The brisk autumn air bit at my cheeks, the wind pushing my hair across my face. I stood for a moment, looking at the moon, and the stars. I closed my eyes and took a deep breath. It had been a trying week, but we’d all, for the most part, survived. I was still breathing. Still living. Still.
I bowed my head, and opened my eyes slowly, as though I was executing my own grounding ritual, to remind me that I was here, there, now. I looked at my black corduroy skirt, and I felt my mind lurch.“That’s weird”, I thought. I looked at my stockings, and I felt a pit in my stomach open. Uh oh.
Then my eyes darted to my feet.
Suddenly, it was right in front of me. Like the earth had suddenly opened up and placed a screen right in front of me.
She was standing in the middle of the schoolyard. I remembered this day.
Her long mousy brown hair was tied in two braids, she was wearing a blue checkered button up shirt, and a blue corduroy skirt. Her long legs showed white tights.
“Wizard of Oz”, I mumbled. I remembered it was Halloween. I feel my mind stretch to remember how old I was. I think it was grade two. I would have been seven, maybe eight. I give up trying to remember, because it’s usually in vain.
I was alone. I could hear the sounds of a playground. I could remember the string of trees down the way where the older kids played. I remember the chainlink baseball diamonds, where my crush would chase me and tease me.
Why am I remembering this now?
She looks down at her shoes. They are black. Shiny. Mary Janes. They click when she walks. Click-clack, click-clack. We like that sound. We love those shoes.
The shoes. In a moment, she would run off, and she would ruin the shoes. I try to remember how. I try to remember what she does. It was really just an accident. I feel panicked, worried, sick. I want to remember what happens next, so I can stop her, maybe.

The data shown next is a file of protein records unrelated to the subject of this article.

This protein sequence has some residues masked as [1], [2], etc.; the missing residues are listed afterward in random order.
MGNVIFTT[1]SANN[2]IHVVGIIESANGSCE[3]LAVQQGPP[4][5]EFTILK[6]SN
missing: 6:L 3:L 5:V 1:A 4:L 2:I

Then there is nothing.
I can hear sounds, angry sounds. I focus on the sounds. It’s her mother. Yes, the shoes were ruined. Suddenly, I’m paralyzed with complete terror. I can see the rage in her mother’s eyes, I can hear her father pacing around, in a disgusted manner. Her whimpering, pathetic, is no match for them. She knows what will happen next. We know what will happen next. I can feel the heat on my cheek, as her mother slaps her across the face. I feel the pain on her lower back as another blow is delivered. There is pushing, a lot of pushing. A lot of barking, and pointing.
They are telling her how useless she is. How worthless she is, and uncaring. How she is destructive, and manipulative. She has no concern for anyone but herself, they say. I can feel her tears streaming down her face. The shoes, they were her favorite. How did they not know that? How could they think? She begins to feel guilty, and considers that maybe it was her fault. Maybe she did do it on purpose, like they say. Maybe she is selfish and stupid. Maybe they are right. Maybe she deserves all of this.
But then, she tries to fight back, meagerly. She weakly tells them it really was an accident, that she’ll pay them back, or do anything to prove that she feels bad, and that she didn’t mean it. This only ignites their rage. Insults are slapped this way and that. I can hear her wailing. I can hear them yelling. Doors are slamming…
I look up, and see The Hubby walking toward me, his smile as bright as the moon in the sky. I smile back, take a deep breath, and return to gather the kids from the car.
I loved those shoes. A lot. Click-clack.
This is Post Traumatic Stress Disorder. This is how it works- one moment you are here, there, now. The next you are gone. Taken by some flashback, some strange memory of the trauma you once lived.
This is my life, it doesn’t end. At least it hasn’t yet. Maybe one day it will. For now, I stand waiting, at the ready, sometimes not, for these walls to slam into me, memories splaying when they feel they should, triggers being anything from the sound of a note to the shape of a shadow.
Some days, they are better than the last. Some nights are better than others.
But this is my reality now. Programmed differently, exhausted in a way I hope most never know, and there is no light, at the is moment, at the end of the tunnel. Just more preparation and waiting for the next time.
This is Post Traumatic Stress Disorder.
This is me.